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College Tuition's Mental Health Cost Included A Surprise Medical ...

Hofstra University
Long Island Jewish Medical Center
Northwell Health
Zucker Hillside Hospital
The Internal Revenue Service
the "An Arm and a Leg"

Jordan Rau
Divya Singh
Jackie Molloy
treated."Dan Weissmann


New Hyde Park

Zucker Hillside Hospital

Glen Oaks
New York City
Long Island

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The New York Times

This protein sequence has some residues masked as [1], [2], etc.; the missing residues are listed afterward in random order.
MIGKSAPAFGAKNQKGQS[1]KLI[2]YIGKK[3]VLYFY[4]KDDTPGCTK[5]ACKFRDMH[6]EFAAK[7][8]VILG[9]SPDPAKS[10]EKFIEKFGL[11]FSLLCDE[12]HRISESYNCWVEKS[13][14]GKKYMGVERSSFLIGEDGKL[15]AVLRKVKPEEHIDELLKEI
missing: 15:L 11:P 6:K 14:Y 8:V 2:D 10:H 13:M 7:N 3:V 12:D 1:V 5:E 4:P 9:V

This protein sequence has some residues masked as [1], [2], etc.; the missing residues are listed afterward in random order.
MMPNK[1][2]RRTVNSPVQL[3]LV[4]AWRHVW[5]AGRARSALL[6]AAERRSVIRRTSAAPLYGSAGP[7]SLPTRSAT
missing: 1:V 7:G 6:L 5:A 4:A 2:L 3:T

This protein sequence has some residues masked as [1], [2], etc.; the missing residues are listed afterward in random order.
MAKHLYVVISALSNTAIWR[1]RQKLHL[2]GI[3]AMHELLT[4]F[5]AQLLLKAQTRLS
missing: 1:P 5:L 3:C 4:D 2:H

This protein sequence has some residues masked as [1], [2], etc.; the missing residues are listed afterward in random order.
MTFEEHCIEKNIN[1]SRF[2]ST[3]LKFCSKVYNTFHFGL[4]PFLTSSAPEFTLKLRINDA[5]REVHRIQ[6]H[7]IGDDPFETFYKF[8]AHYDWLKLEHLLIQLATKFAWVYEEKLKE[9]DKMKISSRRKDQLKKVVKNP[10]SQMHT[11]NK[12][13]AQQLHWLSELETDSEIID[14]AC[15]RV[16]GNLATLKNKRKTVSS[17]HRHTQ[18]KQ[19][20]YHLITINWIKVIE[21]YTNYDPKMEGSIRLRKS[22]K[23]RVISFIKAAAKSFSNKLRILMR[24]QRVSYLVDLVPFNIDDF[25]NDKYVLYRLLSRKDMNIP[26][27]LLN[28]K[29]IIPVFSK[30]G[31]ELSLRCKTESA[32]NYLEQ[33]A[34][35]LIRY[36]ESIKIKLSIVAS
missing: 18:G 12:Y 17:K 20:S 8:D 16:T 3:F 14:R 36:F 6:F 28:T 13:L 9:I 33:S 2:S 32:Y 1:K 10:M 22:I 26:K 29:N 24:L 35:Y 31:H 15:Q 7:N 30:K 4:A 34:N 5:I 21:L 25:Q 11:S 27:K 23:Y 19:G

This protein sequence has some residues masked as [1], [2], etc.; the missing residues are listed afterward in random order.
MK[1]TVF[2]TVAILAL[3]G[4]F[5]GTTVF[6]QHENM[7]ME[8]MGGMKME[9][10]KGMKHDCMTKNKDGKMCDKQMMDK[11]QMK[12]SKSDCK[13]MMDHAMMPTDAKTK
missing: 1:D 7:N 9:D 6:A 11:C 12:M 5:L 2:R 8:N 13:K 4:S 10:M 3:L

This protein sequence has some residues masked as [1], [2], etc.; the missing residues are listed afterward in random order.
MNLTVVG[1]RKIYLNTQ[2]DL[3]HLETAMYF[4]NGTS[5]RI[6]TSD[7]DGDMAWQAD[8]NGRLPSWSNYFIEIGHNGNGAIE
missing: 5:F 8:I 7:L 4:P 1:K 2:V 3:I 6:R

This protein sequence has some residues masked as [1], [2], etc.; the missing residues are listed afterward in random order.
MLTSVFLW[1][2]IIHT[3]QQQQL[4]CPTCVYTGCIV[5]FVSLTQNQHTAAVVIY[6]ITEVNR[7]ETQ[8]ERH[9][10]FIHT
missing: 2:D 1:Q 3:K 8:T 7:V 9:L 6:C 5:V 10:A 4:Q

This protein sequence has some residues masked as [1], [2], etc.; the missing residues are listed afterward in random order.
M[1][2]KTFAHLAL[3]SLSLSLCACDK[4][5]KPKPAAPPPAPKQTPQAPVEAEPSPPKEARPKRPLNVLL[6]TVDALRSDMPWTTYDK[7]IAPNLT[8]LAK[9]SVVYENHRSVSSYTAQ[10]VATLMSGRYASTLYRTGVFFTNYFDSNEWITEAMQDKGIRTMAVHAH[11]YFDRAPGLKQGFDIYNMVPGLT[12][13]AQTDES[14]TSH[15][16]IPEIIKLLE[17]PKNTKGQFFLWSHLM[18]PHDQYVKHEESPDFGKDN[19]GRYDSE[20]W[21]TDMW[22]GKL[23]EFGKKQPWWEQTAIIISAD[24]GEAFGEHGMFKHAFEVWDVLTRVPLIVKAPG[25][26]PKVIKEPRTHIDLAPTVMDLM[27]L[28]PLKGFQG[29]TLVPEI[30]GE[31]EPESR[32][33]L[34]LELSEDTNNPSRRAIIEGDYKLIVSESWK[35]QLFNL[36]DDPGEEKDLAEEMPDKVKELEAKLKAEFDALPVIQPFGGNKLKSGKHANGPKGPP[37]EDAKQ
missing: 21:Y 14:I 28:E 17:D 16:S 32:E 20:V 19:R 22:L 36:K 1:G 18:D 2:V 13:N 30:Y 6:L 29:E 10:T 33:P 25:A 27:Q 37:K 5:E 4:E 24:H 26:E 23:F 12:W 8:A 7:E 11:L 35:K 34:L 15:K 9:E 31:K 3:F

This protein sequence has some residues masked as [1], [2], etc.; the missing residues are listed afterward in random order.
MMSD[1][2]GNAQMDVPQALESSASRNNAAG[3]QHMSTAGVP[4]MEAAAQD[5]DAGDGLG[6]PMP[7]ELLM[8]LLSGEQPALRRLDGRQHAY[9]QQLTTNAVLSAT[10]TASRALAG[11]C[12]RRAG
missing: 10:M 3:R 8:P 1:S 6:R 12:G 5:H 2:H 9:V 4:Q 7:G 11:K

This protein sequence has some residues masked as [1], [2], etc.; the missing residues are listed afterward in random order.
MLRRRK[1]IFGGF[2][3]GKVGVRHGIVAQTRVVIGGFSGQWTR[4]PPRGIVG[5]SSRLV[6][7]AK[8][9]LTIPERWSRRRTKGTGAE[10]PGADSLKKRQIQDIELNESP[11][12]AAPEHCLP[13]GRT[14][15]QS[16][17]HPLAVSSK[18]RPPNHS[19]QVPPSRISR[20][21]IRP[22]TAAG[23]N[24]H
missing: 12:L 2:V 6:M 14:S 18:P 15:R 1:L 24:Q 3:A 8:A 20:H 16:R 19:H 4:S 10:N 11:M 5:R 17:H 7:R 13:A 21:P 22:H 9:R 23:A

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She emerged facing the same tuition debt as before.And then another bill came.The Patient: Divya Singh, a 20-year-old student at Hofstra University.Medical Service: Seven-day inpatient psychiatric stay at Zucker Hillside Hospital in Glen Oaks, N.Y.Service Provider: Northwell Health, a large nonprofit hospital system in New York City and Long Island.Total Bill: Northwell charged $50,282, which Singh's insurer, Aetna, reduced to $17,066 under its contract with Northwell. Singh's Northwell bill of around $3,413 reflects the plan's requirement that she pay for 20% of the costs of her hospital stay.Although such coinsurance requirements are common in American health plans, they can be financially overwhelming for students with no income and families whose finances are already under the extreme stress of high tuition. It offers discounts on a sliding scale for individuals earning up to $64,400 a year, although people with savings or other "available assets" above $10,000 might get less or not qualify.The IRS requires hospitals to "widely publicize" the availability of financial assistance, inform all patients about how they can obtain it and include "a conspicuous written notice" on billing statements.While the bill Northwell sent Singh includes a reference to "financial difficulties" and a phone number to call, it did not explicitly state that the hospital might reduce or waive the bill. it is not required that providers list the options on the bill." Northwell stated: "If a patient calls the number provided and expresses financial hardship, the patient is assisted with a financial need application." However, Northwell lamented, "unfortunately, many patients do not call."Indeed, a KHN investigation in 2019 found that, nationwide, 45% of nonprofit hospital organizations were routinely sending medical bills to patients whose incomes were low enough to qualify for charity care.

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